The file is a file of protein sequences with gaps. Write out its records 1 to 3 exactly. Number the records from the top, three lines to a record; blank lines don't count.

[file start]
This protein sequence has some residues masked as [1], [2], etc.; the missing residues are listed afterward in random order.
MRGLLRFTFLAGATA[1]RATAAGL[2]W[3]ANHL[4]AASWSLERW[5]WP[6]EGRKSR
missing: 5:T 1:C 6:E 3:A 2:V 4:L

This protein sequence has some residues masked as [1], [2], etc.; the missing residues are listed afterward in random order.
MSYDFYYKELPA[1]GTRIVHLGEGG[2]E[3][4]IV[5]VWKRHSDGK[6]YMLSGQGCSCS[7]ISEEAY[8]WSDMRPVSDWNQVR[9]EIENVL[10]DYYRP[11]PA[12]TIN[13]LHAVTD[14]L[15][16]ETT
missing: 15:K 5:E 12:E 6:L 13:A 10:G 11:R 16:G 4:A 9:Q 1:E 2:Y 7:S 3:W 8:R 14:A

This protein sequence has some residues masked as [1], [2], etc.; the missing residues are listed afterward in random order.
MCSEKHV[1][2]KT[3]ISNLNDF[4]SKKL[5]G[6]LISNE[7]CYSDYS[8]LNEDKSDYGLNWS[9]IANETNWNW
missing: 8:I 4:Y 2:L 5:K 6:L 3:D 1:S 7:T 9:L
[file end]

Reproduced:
This protein sequence has some residues masked as [1], [2], etc.; the missing residues are listed afterward in random order.
MRGLLRFTFLAGATA[1]RATAAGL[2]W[3]ANHL[4]AASWSLERW[5]WP[6]EGRKSR
missing: 5:T 1:C 6:E 3:A 2:V 4:L

This protein sequence has some residues masked as [1], [2], etc.; the missing residues are listed afterward in random order.
MSYDFYYKELPA[1]GTRIVHLGEGG[2]E[3][4]IV[5]VWKRHSDGK[6]YMLSGQGCSCS[7]ISEEAY[8]WSDMRPVSDWNQVR[9]EIENVL[10]DYYRP[11]PA[12]TIN[13]LHAVTD[14]L[15][16]ETT
missing: 15:K 5:E 12:E 6:L 13:A 10:G 11:R 16:G 4:A 9:Q 1:E 2:Y 7:S 3:W 8:R 14:A

This protein sequence has some residues masked as [1], [2], etc.; the missing residues are listed afterward in random order.
MCSEKHV[1][2]KT[3]ISNLNDF[4]SKKL[5]G[6]LISNE[7]CYSDYS[8]LNEDKSDYGLNWS[9]IANETNWNW
missing: 8:I 4:Y 2:L 5:K 6:L 3:D 1:S 7:T 9:L